Substance Abuse Newsletter October 2016

The following is a compendium of news reports over the past month that may be of interest to our AG offices who are dealing with substance abuse issues. Neither the National Association of Attorneys General nor the National Attorneys General Training & Research Institute expresses a view as to the accuracy of news accounts, nor as to the position expounded by the authors of the hyperlinked articles.

Opioids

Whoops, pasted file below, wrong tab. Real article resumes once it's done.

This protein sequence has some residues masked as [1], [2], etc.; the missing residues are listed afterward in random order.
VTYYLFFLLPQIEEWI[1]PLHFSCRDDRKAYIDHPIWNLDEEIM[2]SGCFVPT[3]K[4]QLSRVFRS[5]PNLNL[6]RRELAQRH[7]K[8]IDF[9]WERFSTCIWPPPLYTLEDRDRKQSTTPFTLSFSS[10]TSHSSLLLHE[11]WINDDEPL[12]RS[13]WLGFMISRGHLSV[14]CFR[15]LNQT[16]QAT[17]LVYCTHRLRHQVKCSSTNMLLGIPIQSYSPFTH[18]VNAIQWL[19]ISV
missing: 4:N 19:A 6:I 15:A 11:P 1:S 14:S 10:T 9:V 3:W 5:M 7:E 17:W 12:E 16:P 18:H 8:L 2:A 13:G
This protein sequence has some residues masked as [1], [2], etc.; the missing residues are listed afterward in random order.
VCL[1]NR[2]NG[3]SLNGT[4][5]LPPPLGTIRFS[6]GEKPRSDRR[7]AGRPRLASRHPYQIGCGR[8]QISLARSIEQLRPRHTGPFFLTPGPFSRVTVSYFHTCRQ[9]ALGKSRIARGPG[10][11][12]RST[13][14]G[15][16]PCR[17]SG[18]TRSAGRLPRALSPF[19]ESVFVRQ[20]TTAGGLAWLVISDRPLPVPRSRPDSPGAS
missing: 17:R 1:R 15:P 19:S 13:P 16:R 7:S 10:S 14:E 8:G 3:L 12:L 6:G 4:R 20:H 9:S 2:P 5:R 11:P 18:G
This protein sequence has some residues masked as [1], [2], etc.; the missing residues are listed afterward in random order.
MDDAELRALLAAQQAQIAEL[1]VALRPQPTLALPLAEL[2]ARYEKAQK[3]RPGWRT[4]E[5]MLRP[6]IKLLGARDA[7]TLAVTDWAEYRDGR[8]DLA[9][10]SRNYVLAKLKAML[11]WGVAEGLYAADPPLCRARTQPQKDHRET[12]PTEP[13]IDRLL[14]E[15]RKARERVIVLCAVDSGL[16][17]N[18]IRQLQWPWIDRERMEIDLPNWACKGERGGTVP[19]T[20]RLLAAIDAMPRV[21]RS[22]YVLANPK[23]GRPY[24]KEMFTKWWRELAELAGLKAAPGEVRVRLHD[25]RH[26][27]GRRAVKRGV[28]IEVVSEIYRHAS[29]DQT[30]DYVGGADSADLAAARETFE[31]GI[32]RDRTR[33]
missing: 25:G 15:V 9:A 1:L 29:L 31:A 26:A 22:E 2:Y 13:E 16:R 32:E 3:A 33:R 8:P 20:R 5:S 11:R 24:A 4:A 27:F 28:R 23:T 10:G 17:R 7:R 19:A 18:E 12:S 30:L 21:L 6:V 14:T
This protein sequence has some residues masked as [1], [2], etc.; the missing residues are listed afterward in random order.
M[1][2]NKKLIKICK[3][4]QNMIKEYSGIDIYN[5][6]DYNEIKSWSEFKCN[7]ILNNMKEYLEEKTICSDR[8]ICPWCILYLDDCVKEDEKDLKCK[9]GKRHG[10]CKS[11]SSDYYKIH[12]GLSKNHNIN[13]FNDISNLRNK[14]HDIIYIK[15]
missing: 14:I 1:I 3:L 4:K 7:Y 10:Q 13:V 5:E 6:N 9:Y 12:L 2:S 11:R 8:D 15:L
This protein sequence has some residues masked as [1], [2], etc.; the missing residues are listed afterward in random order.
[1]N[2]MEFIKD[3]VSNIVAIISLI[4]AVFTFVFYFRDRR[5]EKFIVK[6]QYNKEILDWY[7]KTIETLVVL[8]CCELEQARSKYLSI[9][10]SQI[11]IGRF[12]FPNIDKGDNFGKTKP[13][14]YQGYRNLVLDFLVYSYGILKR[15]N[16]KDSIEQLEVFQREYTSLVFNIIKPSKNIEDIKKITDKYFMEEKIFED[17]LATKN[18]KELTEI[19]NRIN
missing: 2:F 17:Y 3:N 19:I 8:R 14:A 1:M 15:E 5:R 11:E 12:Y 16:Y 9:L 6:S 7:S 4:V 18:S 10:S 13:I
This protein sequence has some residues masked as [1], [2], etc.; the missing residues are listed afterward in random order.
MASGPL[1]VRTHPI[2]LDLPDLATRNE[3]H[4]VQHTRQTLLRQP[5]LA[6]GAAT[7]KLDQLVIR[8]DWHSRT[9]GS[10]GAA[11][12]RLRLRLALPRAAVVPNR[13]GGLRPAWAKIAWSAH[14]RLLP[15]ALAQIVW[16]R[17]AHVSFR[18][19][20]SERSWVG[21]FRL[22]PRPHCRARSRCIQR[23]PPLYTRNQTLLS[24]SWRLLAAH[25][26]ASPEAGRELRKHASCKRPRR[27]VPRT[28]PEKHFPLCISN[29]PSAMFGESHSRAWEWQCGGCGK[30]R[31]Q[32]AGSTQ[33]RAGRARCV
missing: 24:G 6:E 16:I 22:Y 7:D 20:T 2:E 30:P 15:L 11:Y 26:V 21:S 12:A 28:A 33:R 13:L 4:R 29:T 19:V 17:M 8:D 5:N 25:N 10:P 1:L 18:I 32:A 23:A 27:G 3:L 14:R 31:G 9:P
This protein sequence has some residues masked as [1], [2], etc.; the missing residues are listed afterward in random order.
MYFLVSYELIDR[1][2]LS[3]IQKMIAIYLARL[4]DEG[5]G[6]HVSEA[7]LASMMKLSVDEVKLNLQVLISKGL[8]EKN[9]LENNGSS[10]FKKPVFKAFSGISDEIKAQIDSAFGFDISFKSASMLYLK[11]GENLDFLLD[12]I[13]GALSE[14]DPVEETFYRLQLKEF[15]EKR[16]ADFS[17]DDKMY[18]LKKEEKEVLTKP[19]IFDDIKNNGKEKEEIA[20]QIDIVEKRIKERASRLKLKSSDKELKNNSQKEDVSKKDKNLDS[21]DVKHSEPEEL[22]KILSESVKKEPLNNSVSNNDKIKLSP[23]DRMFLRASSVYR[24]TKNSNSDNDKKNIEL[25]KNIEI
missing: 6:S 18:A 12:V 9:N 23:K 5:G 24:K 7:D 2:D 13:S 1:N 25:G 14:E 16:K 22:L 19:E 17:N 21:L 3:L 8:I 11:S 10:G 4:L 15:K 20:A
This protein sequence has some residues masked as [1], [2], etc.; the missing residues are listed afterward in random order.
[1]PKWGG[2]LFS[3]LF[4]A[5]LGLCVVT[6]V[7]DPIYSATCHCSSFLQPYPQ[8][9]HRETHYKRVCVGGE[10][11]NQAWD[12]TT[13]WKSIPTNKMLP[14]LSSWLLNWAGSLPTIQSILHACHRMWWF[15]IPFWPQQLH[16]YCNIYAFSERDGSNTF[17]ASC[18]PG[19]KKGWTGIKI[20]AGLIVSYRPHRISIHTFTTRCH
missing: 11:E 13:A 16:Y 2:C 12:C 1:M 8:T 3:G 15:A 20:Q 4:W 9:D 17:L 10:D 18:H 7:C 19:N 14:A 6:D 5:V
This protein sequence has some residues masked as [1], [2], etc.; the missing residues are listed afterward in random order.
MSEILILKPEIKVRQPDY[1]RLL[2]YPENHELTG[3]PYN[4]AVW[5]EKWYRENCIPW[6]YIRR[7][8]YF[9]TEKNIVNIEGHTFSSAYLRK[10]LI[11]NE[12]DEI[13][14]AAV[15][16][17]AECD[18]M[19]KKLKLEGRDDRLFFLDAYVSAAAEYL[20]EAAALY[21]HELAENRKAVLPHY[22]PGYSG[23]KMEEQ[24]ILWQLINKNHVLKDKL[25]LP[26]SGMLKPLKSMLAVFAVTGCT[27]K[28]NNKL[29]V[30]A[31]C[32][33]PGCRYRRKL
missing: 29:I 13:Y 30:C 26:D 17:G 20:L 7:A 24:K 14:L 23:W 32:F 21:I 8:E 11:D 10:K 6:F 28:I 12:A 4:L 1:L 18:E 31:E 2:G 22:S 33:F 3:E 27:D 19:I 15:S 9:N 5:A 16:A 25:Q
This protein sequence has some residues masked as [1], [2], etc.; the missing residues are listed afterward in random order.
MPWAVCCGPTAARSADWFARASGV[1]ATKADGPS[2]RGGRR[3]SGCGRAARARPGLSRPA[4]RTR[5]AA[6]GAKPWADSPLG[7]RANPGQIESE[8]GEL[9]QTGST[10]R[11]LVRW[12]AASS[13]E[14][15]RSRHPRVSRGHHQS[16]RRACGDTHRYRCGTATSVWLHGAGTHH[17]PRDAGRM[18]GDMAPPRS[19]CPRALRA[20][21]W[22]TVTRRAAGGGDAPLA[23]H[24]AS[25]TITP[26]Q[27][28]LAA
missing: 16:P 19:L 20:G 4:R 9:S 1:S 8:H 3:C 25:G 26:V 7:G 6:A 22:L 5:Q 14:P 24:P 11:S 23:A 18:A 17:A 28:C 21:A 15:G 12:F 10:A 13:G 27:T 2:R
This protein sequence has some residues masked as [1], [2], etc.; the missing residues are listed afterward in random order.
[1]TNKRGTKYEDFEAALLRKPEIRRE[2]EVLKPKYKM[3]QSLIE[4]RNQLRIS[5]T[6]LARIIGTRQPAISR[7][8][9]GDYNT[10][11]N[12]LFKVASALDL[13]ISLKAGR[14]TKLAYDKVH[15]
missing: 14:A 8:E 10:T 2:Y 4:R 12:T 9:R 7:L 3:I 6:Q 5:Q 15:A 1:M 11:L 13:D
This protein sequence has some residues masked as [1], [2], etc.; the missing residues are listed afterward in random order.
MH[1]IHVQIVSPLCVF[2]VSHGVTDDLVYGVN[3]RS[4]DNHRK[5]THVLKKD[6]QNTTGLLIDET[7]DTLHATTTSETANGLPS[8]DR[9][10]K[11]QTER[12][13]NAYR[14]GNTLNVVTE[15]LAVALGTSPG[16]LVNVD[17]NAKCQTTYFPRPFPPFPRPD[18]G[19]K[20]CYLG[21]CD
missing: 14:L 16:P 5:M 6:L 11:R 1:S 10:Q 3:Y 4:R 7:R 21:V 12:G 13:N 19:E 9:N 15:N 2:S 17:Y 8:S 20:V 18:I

DEA has issued a warning to the public and law enforcement nationwide about the health and safety risks of carfentanil. Carfentanil is a synthetic opioid that is 10,000 times more potent than morphine and 100 times more potent than fentanyl, which itself is 50 times more potent than heroin and has been linked to a significant number of overdose deaths in various parts of the country. Improper handling of carfentanil, as well as fentanyl and other fentanyl-related compounds, has deadly consequences. It is often disguised as heroin. Carfentanil is a Schedule II substance under the Controlled Substances Act and is used as a tranquilizing agent for elephants and other large mammals. The lethal dose range for carfentanil in humans is unknown.